Take Your Time

October was an unusually busy travel month for me. I was able to attend and present at several conferences and conduct trainings at numerous districts throughout the month. It was a wonderful opportunity to meet new people while also connecting with folks I’ve known for years. Knowing the month was going to be busier than normal I intentionally prepared for what was to come. I anticipated how tired I was going to feel while being on the road and thought about ways I could practice self-care before things kicked in (see blog “Preventative Self-Care”). I also thought through a plan for how to build in self-care during the month as well. I’ve written blogs before about times when things were busy for me and I didn’t handle it well. I really wanted to try to “do it right” this time. I was curious to see if I could practice what I preach when life is exceptionally harried.
I felt pretty confident heading into October. If you read one of my previous blogs, you may remember that my (paid off) car engine needed replacing over the summer. The return of my car, along with health improvements, after a difficult spring/summer had me feeling like I had overcome life’s challenges somewhat successfully. (not to say I didn’t have moments of breakdown, but I genuinely fought to keep perspective and overall did well). Because of all of that, I anticipated this travel season would be easy, comparatively. Plus, I thought, “Surely, I’ve paid my dues for 2019 so I must be in the clear, right?”. Not so fast, sister…. You obviously have more to learn.
While I was out working to support teachers and students (in that order) one school/district at a time, my home life was falling apart one appliance/expense at a time. During one of my stops at home, I realized that we had no hot water. Easy fix, right? Simply relight the pilot light, which I did (and felt pretty empowered about, by the way). But that wasn’t the cause of our lack of warm water. Thanks to google, I discover I probably needed a new thermocouple and enlisted someone to replace that for us while I was out of town, again. (Meanwhile we are going to our gym to shower. Mind you I’m not working out there, just showering?! Probably would have been good to actually USE the gym equipment while I was already there, but…that’s for another blog). The thermocouple is replaced. I return home relieved things were handled while I was away, only to determine there is still no hot water. Which leaves my final option, a new water heater must be purchased and installed during the one weekend I’m in town. Fortunately, I found a plumber to do that for me on a Sunday, and hundreds of dollars later we are back in business. The very next day, as I’m preparing to leave for another trip, I realize our house is freezing. As “luck” would have it, my furnace is now not working. It’s at that moment that I stop and decide I have two choices here. I can have another breakdown, which seems reasonable or I can go S.L.O.W. and take a deep breath and reframe (see last month’s blog). I determine it is easier and more beneficial to stay calm and keep perspective. I begin to wonder, what is the lesson here? What am I supposed to be learning through all of this, as things continue to pile on.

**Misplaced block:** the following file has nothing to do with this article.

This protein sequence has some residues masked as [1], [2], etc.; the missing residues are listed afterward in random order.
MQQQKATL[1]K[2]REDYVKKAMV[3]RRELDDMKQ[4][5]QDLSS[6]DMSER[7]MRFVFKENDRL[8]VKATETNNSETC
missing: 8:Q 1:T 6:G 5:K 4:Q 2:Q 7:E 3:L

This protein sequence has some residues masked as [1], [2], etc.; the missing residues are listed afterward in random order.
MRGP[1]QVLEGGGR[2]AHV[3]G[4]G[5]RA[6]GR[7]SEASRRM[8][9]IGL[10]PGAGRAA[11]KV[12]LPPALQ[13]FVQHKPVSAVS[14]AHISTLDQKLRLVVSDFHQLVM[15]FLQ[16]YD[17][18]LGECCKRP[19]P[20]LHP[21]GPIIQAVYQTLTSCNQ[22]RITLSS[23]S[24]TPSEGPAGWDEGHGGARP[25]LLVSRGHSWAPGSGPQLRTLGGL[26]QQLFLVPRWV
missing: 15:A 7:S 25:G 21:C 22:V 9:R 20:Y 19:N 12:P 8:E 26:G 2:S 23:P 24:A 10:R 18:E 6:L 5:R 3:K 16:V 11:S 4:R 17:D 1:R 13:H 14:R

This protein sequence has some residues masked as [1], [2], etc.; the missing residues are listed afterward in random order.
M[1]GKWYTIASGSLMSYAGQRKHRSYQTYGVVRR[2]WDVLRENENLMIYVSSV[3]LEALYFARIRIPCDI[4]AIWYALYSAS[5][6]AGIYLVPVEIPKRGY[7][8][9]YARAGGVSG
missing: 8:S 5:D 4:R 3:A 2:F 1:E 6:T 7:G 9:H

As I’m driving to my daughter’s parent/teacher conferences (yes those also happened during all of this as well), I thought about all the educators who may feel like “things continue to pile on” for them. Just when they have their curriculum figured out, the district changes it. Or they are transferred to a different building. I also thought about people who are less fortunate. Some may not be able to afford a new water heater or furnace repairman (or a new furnace-which as I write this is still to be determined). Things can always be worse AND things also get better! I’m still not exactly sure what I need to gain from all of this pandemonium, but I do know things work out, eventually. I’m grateful for the wonderful, friendly, highly skilled servicemen who helped me. I am grateful for the resources to afford those services rendered. I’m grateful that I was determined to take care of myself, taken advantage of slivers of time to go S.L.O.W., be still, present and attend to my needs.
I believe whole heartedly that if you are aware, in times of normal chaos or even in unexpected heightened chaos, you can find time and peace. It may be while you are sitting in traffic, with no choice but to wait, or on your way to the gym to shower, or waiting for a repairman. Use that time to breathe and reflect on all that is good. Or perhaps you are standing in line at the grocery store or waiting to deplane (why does that process take SO long?!) take a breath, count your blessings and use that moment for you. If we really paying attention, regardless of our circumstances, we can find time for self-care. It’s there, for the taking.

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